Last year’s flat funding of FSA could jeopardize the implementation of significant reforms such as making long-overdue improvements to the Public Service Loan Forgiveness (PSLF) program, increasing accountability efforts to root out predatory programs, introducing a new and transformative income-driven repayment plan (IDR), completing a review of millions of borrower records to determine if borrowers have been improperly denied relief due to longstanding flaws of the IDR program, and implementing President Biden’s historic student debt cancellation plan.
Failing to fully fund FSA could lead to severe implementation delays and a lack of resources to support borrowers transition back to repayment.
Senators Sherrod Brown (D-Ohio), Tina Smith (D-Minn.), Tammy Duckworth (D-Ill.), Richard Blumenthal (D-Conn.), Ben Ray Luján (D-N.M.), Bob Casey (D-Pa.), Brian Schatz (D-Hawaii), Ed Markey (D-Mass.), Cory Booker (D-N.J.), Ben Cardin (D-Md.), Amy Klobuchar (D-Minn.), Peter Welch (D-Vt.), Bernie Sanders (I-Vt.), Chris Van Hollen (D-Md.), and Alex Padilla (D-Calif.) joined Senator Warren on the letter.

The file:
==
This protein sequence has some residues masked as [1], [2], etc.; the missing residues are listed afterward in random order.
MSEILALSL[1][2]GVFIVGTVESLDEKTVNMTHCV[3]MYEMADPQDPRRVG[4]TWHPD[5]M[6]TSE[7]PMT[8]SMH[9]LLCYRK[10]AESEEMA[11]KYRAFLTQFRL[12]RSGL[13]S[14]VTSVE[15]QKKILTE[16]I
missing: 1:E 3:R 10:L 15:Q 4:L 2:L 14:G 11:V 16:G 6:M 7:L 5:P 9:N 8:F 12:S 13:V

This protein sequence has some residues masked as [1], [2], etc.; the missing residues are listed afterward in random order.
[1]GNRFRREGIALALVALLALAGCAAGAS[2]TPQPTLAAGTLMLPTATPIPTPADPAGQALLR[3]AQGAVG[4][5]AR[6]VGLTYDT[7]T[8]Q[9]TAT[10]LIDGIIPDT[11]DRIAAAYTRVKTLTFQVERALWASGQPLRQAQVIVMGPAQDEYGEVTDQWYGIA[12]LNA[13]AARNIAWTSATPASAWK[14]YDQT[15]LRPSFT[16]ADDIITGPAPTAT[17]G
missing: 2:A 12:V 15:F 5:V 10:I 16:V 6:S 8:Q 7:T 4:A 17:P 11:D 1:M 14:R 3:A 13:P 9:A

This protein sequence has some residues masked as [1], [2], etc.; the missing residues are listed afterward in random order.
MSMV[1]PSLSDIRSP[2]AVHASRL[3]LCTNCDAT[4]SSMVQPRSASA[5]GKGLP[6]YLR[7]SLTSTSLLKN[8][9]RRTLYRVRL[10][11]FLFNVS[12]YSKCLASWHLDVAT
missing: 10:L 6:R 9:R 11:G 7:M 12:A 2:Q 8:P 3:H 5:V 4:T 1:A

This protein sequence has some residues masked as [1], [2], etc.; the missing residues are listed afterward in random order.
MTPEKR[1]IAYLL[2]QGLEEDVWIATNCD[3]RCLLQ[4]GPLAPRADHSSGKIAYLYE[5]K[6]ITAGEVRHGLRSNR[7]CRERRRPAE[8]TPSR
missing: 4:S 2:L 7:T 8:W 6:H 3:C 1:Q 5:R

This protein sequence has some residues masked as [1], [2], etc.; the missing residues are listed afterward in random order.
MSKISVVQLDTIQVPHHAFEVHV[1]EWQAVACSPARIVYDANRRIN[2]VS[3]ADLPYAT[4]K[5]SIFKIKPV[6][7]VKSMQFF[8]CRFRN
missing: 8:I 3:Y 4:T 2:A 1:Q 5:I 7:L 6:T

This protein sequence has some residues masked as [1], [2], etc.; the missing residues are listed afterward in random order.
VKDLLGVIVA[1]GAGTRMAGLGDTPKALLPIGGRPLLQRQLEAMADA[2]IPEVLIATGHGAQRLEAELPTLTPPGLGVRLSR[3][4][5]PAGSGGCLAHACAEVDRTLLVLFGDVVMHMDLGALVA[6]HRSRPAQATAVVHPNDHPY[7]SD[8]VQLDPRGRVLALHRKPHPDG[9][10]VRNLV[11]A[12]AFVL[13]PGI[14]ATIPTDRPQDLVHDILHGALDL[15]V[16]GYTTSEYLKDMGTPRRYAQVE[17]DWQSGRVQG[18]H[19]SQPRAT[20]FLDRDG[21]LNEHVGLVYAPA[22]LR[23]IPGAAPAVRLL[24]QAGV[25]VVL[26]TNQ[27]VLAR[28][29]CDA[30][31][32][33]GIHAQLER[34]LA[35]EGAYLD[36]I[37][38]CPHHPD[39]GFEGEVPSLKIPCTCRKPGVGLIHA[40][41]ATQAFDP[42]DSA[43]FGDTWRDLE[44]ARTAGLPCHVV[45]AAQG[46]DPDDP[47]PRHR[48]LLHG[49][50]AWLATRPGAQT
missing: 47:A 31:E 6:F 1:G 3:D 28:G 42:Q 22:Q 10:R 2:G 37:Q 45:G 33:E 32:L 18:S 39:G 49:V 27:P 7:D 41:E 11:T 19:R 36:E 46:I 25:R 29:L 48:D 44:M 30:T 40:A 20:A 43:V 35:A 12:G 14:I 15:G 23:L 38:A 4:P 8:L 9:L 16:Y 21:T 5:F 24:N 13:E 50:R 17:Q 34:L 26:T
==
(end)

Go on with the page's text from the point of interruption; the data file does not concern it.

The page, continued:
Senator Warren is an outspoken advocate on student debt relief, and is leading the fight to hold loan servicers and for-profit colleges accountable to fix the broken student loan system:
- In February 2023, Senator Warren released a new report based on her investigation into how efforts by Republican officials and special interests to block the President’s plan to cancel up to $20,000 in federal student loan debt would affect Americans.
- In October 2022, Senator Warren and Representative Ayanna Pressley (D-Mass.) visited communities across Massachusetts to celebrate the Biden administration’s student debt cancellation plan and help residents sign up for student loan relief.